Today's Dental News

Tooth Decay May Prohibit Growth in Children

Tooth decay may be even worse than originally thought.

A new study suggests that tooth decay may push back growth in children. The study appeared in the online version of Pediatrics journal and was conducted at University College London and King Fahad Armed Forces Hospital in Saudi Arabia.

The research team wanted to explore the relationship between oral health and growth after previous studies failed to show definitive evidence one way or the other. In this study, the researchers looked at the dental decay and the correlation between height and weight in Saudi Arabian children ages 6 through 8.

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ADA Recommends Earlier Fluoride Distribution for Children

It may be beneficial for children to be given fluoride even earlier than they receive it now, according to the American Dental Association.

Previous information suggested children receive fluoride by the time they were 6. This new information, however, suggests that children be administered fluoride even earlier. The new ADA recommendation states that children should be given fluoride as soon as their first teeth develop.

When children use fluoride toothpaste at an early age, it can lower the rate of decay. Research suggests that around one quarter of children develop a cavity before reaching kindergarten but more children using fluoride at an earlier age can lower that number.

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INTERVIEW - Henk van Duijnhoven, KaVo Kerr Group

How did KaVo Kerr Group get started, and what was the goal at the time?

KaVo Kerr Group really originated back in 2004, when our parent company, Danaher, acquired KaVo and Gendex, followed shortly by DEXIS, Pelton & Crane, and Sybron, which brought Kerr and Ormco and then followed many others as time evolved. We were fortunate to have been able to assemble such an outstanding portfolio of brands during the past ten years. The formal name KaVo Kerr Group was articulated just recently and will define our global dental business and portfolio of brands.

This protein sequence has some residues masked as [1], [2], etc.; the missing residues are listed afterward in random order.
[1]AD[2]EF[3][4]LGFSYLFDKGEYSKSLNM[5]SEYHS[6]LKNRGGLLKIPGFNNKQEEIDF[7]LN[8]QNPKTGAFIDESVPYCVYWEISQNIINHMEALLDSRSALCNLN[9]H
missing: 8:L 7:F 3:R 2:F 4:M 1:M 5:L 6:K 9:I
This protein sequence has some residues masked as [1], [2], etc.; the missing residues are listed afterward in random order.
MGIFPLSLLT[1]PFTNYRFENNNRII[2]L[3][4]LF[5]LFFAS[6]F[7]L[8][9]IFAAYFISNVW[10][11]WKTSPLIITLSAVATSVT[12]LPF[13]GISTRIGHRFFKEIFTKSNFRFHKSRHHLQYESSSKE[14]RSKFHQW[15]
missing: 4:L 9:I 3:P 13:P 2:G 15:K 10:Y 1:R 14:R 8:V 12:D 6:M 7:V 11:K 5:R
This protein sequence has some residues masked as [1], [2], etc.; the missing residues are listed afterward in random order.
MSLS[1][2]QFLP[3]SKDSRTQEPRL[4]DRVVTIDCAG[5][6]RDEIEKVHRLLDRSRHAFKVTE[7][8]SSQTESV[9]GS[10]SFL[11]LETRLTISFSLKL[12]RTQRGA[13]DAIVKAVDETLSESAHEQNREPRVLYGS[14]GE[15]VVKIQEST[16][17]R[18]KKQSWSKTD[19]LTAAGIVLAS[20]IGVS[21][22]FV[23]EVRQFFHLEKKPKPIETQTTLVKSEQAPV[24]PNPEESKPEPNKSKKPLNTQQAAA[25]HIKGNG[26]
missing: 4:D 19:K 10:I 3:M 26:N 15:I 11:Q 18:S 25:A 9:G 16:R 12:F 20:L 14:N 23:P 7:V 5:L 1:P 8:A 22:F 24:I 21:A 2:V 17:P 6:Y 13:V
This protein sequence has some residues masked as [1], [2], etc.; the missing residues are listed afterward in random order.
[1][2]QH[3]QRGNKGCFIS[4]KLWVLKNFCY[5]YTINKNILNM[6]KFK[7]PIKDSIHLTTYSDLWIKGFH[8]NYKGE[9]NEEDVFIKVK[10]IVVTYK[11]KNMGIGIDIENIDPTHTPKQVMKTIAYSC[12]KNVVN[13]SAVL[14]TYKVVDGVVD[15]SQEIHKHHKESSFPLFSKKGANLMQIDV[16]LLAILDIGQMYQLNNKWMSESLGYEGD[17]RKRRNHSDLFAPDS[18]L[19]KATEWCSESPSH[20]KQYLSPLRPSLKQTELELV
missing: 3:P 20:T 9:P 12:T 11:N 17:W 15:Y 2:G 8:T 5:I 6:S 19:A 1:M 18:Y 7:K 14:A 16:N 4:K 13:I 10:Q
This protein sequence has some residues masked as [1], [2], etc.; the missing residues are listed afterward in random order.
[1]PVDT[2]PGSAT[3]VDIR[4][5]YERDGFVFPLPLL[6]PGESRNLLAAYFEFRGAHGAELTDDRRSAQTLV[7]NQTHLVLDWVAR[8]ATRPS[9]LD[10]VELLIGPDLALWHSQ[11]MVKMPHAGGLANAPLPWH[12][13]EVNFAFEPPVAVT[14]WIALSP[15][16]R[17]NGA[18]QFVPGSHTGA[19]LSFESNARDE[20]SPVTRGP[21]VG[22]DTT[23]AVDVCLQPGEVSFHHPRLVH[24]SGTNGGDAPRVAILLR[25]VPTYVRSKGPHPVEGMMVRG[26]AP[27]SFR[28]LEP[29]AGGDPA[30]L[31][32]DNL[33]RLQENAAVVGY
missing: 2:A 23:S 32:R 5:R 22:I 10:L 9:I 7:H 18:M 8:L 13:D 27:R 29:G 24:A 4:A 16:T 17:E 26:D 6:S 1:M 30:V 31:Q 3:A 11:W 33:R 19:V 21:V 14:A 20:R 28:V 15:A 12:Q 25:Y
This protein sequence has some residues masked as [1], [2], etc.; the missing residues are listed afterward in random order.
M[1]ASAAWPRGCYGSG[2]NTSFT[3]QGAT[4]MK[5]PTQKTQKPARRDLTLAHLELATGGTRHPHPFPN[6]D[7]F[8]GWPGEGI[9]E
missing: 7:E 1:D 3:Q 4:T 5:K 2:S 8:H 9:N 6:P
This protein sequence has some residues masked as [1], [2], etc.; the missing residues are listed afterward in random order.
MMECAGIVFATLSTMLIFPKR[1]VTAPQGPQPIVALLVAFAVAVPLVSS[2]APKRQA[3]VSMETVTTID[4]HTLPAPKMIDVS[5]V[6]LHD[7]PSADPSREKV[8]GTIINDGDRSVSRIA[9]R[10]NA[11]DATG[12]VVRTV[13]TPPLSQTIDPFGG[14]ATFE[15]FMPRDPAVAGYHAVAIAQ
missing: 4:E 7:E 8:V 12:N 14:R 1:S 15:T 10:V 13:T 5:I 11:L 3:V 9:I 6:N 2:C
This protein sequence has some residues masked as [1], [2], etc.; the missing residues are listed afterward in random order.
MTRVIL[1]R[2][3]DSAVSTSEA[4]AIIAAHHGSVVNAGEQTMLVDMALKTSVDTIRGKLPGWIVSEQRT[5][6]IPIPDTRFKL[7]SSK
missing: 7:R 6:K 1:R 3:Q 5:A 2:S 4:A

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Report States Parents Should Learn First Aid

It’s important for parents to know basic dental first aid, according to a new study.

The American Academy of Pediatrics compiled a study about why parents should know dental first aid before their child visits a dentist in the case of an emergency. This way, the parents can react correctly in emergency situations and provide enough aid for the child before seeing the dentist. The time period between the emergency and treatment can be significant in some cases.

The academy recently released a set of guidelines on how to deal with such situations. If the child is treated correctly and there is a minimal amount of time between the injury and the dental visit, the child generally ends up ok.

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High-Fluoride Toothpaste May Aid Brace Wearers

High-fluoride toothpaste may be beneficial in numerous ways.

A Swedish study from Malmo University suggests that this toothpaste thwarts white spots from developing on the teeth when braces are worn. The fluoride toothpaste possesses four times the regular amount of fluoride found in toothpaste.

Numerous studies have shown that 85 percent of people who have braces develop some kind of white lesions stemming from a type of decay.

This toothpaste proved effective in stopping one third of the white lesions in 11- to 16-year-olds. No toothpaste prior to this one proved to be as reliable in preventing the white spots.

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